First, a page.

Acepromazine is mostly used as a tranquilizer. Strong anti-nausea properties make this medication an excellent choice for travelling pets that are prone to both excessive restlessness and motion sickness.
Acepromazine also can stabilize the rhythm of the heart in certain situations. This is especially helpful for highly sensitive patients who get so frightened they can actually suffer a “heart attack” from fear. Acepromazine not only allays the fear through tranquilization but also helps keeps the heart rhythm stable.
There is some controversy about the use of this medication in situations that stimulate a panic reaction (thunderstorms, fireworks, etc.) While Acepromazine makes patients drowsy, some veterinary behavioural specialists believe that it heightens the perception of loud noises. In summary, Acepromazine is used for tranquilization, motion sickness, and alleviating fear.
- Acepromazine is a long-lasting tranquilizer. It should be expected to last 6 to 8 hours.
- In extremely rare instances, some pets exhibit aggressive behaviour as a reaction to Acepromazine.
- Dogs and cats on Acepromazine typically bring up their third eyelids. There are no negative effects to when this third eyelid is seen, but it is helpful for pet owners to recognize this normal change in appearance of the pet’s eyes.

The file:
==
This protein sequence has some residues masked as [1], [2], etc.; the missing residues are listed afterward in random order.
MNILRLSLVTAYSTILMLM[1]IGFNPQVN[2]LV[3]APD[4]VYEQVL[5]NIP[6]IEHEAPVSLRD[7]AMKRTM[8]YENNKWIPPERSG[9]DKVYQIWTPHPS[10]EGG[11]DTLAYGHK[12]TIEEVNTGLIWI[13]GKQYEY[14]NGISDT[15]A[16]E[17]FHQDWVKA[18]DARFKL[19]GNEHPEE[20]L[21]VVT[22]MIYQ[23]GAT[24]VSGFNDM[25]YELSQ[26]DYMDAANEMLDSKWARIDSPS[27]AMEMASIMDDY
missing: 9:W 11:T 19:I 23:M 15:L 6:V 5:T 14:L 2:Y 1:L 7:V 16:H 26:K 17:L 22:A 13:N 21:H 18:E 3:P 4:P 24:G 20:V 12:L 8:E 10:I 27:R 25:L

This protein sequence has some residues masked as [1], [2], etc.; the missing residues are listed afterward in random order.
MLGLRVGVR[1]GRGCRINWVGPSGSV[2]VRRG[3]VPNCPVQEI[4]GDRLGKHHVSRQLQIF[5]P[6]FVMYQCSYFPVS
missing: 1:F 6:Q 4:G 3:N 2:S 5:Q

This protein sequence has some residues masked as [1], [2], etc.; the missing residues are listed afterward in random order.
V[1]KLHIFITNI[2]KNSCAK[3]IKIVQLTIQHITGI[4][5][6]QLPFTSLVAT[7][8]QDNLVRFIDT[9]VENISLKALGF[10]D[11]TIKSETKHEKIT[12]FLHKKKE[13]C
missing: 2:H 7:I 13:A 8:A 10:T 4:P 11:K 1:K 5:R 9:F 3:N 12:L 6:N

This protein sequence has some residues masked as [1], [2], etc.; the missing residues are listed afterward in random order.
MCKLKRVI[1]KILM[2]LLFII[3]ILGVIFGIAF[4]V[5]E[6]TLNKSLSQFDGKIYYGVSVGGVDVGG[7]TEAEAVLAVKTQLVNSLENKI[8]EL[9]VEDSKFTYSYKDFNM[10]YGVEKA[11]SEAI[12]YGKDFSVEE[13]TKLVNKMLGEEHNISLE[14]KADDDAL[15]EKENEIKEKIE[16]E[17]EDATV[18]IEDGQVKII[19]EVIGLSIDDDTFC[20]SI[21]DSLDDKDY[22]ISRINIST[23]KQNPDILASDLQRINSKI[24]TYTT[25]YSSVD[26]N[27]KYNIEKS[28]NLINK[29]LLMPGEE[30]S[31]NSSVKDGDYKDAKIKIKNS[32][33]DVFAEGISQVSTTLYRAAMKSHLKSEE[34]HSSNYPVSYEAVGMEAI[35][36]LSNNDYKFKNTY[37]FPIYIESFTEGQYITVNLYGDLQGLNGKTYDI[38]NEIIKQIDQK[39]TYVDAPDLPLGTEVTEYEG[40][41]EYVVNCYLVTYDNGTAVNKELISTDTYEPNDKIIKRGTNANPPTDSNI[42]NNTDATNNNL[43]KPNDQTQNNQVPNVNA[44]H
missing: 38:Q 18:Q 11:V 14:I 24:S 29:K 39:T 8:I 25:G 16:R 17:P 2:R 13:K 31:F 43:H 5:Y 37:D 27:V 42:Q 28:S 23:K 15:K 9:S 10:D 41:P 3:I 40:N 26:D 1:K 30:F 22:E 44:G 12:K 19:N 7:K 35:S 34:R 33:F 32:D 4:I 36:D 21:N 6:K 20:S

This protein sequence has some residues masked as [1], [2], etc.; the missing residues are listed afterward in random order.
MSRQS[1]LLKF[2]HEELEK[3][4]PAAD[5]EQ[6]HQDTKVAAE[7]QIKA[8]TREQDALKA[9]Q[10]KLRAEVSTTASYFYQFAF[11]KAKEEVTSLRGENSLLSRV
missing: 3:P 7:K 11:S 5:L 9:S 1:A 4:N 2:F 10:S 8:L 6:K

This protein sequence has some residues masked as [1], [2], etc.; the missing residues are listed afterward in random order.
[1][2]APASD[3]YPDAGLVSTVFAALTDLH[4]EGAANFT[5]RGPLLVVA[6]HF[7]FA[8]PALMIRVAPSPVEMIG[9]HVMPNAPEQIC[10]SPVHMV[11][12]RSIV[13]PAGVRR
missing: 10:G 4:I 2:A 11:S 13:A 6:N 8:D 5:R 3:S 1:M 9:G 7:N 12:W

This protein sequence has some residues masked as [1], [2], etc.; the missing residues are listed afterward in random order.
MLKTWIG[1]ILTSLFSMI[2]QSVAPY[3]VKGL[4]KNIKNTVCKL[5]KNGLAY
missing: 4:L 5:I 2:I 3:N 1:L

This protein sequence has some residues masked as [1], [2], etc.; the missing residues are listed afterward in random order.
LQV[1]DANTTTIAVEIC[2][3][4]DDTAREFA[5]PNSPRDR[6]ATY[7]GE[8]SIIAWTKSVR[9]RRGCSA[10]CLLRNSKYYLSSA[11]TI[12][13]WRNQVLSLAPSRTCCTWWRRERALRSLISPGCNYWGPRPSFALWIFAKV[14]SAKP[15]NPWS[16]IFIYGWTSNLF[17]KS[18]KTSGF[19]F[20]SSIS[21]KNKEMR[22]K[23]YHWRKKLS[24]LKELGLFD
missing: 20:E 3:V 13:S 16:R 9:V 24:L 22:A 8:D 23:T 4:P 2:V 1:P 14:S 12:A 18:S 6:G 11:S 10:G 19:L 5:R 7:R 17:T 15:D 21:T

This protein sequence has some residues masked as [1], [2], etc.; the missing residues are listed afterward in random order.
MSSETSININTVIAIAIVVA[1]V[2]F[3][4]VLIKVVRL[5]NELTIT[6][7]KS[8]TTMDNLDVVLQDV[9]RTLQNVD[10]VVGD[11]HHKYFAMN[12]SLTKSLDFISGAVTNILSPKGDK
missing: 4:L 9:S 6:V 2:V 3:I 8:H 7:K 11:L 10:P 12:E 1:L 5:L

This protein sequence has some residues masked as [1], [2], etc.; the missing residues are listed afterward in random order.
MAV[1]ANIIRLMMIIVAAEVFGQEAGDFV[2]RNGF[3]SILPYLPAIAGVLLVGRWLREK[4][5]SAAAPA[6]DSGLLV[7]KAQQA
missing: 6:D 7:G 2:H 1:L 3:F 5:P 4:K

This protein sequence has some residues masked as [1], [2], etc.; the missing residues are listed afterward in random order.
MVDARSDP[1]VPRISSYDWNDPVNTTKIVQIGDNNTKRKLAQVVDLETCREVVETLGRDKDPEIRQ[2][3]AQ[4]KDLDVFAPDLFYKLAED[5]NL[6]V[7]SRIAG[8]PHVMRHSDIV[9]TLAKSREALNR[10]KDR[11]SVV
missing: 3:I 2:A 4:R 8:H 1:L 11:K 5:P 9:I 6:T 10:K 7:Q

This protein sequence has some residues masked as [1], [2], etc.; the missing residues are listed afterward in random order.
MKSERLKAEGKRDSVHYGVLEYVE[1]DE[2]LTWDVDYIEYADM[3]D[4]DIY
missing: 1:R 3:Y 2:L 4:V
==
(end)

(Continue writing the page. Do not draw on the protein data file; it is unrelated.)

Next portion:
Interactions with other Drugs
Acepromazine should not be used with organophosphate insecticides. This type of insecticide might be present in flea collars and in outdoor flea treatment products. Please notify your veterinarian if your pet is on such flea products.
Cautions and Concerns
- Acepromazine should not be used in patients with known liver disease. Acepromazine is removed from the body by the liver and if the liver is not working, tranquilization can be markedly prolonged.
- Sight hounds such as greyhounds, whippets, salukis, wolfhounds, etc. are sensitive to the effects of Acepromazine. A different medication may be a better choice.
- While Acepromazine may be helpful for short-term anxiety, we recommend Clomipramine (Clomicalm) for most dogs with noise phobias during Halloween and firecracker season. Treatment should be initiated a few days prior to firecracker season.